Sometimes I obsess with needing people to know the details -- especially now that we have moved to a new city. No one wants to ask questions, but everyone is curious. So this is the deal. There's no filter on it that will make it better or make me seem like I endured any of it with grace. It's ugly and nightmarish. But it's my story, and maybe it's time for me to tell it. Here is part 1.
Darcy wasn't a miscarriage. She wasn't a sick baby that I carried, knowing her slim chances of survival. She wasn't a premie who didn't make it. It wasn't premature labor gone wrong. Darcy was the victim of an undetectable and fatal knot in her cord.We were blindsided.
That summer I was HUGE. So big that I didn't want to be in photos. (I regret that now. I have very few photos of me "with" her.) People asked if I was expecting twins. My girls were not in many camps and I paraded our entourage everywhere, getting questions like, "you KNOW how this happens, right?" And they chuckled.
But it was the pregnancy that I loved. I enjoyed being huge and gushing with responses like, "yes, it's another girl and we are all thrilled. I love my girls." I secretly adored how crazy people thought we were. Jay was openly excited about another girl. He just loved being a dad. And he loved his girls with all his being.
It was one of the hottest summers on record in Kansas City, and that is saying something. I wore maxi dresses, which meant my profile was 3 feet wide, all the way to the floor. Everything hurt, and I was hot. But I knew this was my last. I was 39 and truly glowing with this pregnancy. I had really good hair.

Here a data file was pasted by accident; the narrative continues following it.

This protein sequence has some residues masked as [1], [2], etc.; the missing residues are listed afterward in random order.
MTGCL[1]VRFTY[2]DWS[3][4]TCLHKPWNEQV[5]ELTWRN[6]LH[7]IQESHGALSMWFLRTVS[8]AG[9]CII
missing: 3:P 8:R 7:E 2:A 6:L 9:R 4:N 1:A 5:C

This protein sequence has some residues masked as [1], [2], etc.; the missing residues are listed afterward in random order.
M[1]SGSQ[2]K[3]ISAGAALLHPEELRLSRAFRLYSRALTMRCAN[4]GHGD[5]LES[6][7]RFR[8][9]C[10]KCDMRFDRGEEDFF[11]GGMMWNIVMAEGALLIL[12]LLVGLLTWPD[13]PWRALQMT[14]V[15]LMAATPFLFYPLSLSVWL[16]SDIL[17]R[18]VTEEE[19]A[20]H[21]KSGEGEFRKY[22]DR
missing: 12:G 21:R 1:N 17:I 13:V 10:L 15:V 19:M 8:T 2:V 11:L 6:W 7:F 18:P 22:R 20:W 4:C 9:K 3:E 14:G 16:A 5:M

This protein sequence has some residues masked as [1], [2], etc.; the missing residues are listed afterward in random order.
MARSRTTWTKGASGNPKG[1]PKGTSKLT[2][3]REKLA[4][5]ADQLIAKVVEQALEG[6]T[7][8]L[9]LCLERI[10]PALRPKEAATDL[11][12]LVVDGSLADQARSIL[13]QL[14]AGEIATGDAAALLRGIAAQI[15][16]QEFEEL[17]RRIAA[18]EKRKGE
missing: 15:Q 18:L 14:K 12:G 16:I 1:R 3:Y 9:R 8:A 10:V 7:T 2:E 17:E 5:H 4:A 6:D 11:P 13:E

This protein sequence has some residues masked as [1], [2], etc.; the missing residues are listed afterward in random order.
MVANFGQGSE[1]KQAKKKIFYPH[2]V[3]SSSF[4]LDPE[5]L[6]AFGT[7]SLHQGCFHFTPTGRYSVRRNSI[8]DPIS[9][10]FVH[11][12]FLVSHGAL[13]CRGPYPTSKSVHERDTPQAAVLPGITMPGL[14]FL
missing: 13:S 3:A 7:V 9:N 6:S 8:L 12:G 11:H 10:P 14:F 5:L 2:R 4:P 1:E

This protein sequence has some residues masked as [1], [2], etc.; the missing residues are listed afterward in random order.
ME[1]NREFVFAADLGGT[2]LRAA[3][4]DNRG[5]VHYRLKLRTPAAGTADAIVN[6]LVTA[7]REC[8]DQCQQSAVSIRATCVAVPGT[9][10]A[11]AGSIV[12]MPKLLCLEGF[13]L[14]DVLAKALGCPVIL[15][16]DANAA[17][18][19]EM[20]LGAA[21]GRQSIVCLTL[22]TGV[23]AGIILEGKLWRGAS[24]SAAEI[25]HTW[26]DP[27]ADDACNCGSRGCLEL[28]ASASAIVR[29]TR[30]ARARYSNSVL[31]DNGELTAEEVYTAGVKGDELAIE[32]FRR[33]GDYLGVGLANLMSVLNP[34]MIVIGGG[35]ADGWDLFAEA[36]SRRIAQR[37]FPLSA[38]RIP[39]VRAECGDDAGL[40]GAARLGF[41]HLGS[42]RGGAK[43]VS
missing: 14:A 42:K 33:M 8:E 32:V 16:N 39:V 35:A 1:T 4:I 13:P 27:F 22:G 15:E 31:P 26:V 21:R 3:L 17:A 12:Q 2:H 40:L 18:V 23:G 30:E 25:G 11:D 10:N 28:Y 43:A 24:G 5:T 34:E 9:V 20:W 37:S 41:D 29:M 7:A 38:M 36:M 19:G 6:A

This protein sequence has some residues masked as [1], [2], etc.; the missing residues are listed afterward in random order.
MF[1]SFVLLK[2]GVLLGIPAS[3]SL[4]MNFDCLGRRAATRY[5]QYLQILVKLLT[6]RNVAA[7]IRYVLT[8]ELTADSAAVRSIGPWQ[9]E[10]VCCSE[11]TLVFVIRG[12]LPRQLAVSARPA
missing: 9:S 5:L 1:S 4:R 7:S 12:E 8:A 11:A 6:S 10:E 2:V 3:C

On August 1, 2011, we were shopping for back to school shoes. Stride-Rite. It was a tiny store and it was so crowded and my girls were restless. We had to wait for what seemed like forever for help and I was just hot. Exhausted. Not thrilled with being out in the heat or spending all that money on shoes. However, I was entertained by their enthusiasm. I exchanged looks of sympathy with other moms there, some with strollers, others with unhinged toddlers. I had all three girls with me (2, 5, 15) before Courtney had walked off to another store that she liked. I'm sure she had only joined us because I had promised to eat out. Eventually we found what we needed, I suppose. I don't remember that part now.
When we got home later, we decided it was too hot to cook in the house. We had some restaurant gift cards and decided to go out again & meet Jay for dinner. We went to Applebee's and had a filthy table and plates, food took forever and was wrong, our service was awful -- it was a Tuesday and, clearly, the C team was staffing.
We left, moved down the street to Outback Steakhouse and waited another 40 minutes for food. At this point, I had dragged my hot and tired kids around all day and it was 8pm. Bedtime. Frustrating. We were tired of talking to equally frustrated restaurant managers. I'm not sure we paid for any food that night.
So, yes. It was a busy day and I had been distracted with parenting. And the evening wasn't much better.
I wish I'd had paid attention, though, because it was the last day she was alive.
I went to bed around 11pm, like normal. (As easily as it is for an 8mo pregnant woman to go to bed, anyway.) Slowly turned over, feeling baby readjust as I did.
I woke at 2 am with a start.
I knew something was wrong.
That is when the nightmare began.